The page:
The Fund appealed the trial court’s final judgment in the amount of $278,377.55 on grounds that the judgment included sums for expenses of administration, attorney fees and loss of services that are not recoverable under Indiana’s Adult Wrongful Death Statute, Ind. Code § 34-23-1-2. The Court of Appeals rejected the Fund’s arguments and affirmed the trial court ruling. Ind. Patient’s Comp. Fund v. Brown, 934 N.E.2d 168 (Ind.Ct.App.2010). Indiana Supreme Court Justice Dickson, in the majority opinion, affirmed the trial court’s ruling. He writes: “[t]he Court of Appeals correctly noted that damages in actions under Indiana’s wrongful death statutes must be compensatory in nature”. Brown, 934 N.E.2d at 176-77.

The Fund’s argument treated all damages together—as a class—and did not make the distinction between the recoverability of any one item. In Brown, the Court declared, “[A]ttorney fees, probate administration costs, and litigation costs are compensatory damages that remedy actual pecuniary losses [emphasis added]. Therefore, we find no compelling reason why these damages should not be allowed.”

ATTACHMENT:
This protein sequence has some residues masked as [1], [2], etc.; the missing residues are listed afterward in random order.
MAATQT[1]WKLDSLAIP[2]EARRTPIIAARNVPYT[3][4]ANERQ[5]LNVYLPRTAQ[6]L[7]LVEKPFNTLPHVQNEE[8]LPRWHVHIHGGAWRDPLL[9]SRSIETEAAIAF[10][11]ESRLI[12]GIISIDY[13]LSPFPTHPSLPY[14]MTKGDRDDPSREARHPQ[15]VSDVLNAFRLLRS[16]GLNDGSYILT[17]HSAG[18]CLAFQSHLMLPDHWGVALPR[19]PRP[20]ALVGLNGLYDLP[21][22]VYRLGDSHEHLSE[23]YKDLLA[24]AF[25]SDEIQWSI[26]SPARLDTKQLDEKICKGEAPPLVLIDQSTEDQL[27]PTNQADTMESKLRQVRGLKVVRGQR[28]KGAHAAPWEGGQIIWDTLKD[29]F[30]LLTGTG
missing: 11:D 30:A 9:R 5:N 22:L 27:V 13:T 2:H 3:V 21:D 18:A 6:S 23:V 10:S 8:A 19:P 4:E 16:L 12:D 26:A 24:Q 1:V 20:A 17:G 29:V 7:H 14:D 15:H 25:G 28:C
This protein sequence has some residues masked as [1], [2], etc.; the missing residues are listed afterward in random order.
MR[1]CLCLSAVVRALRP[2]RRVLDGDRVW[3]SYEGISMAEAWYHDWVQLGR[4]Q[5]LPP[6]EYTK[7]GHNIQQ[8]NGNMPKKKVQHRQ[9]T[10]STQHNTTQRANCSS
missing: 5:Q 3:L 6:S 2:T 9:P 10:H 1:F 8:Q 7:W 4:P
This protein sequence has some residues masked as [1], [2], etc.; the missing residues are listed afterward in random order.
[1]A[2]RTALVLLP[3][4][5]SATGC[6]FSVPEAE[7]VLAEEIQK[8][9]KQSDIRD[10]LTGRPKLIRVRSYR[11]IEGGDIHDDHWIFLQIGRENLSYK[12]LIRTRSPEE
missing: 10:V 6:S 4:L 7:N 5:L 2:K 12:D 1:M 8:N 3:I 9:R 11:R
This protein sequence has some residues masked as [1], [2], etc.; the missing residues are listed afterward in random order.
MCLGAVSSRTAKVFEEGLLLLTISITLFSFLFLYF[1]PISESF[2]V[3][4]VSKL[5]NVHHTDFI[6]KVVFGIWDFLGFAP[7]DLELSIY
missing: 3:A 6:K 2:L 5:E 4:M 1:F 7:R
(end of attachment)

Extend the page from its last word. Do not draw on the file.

The Fund did not contest that the decedent’s parents suffered a pecuniary loss from the loss of her love and companionship but instead argued that “[s]uch damages are categorically unavailable under the Adult Wrongful Death statute.” The majority disagreed and stated: “[L]oss of services, when proved, would constitute a pecuniary loss of the type contemplated by the AWDS.”

Experienced Wrongful Death Lawyers

The sudden loss of a loved one due to the negligence of another requires a firm grasp of the law and legal skill. Charlie Ward of Ward & Ward Law Firm is experienced in Wrongful Death Claims. If you have suffered a loss of a loved one from an accident or a medical providers negligence, and would like to discuss a wrongful death claim, call Charlie Ward for a free consultation today.

By Charlie Ward

[email protected]

Ward & Ward Law Firm
728 S Meridian St
Indianapolis, IN 46225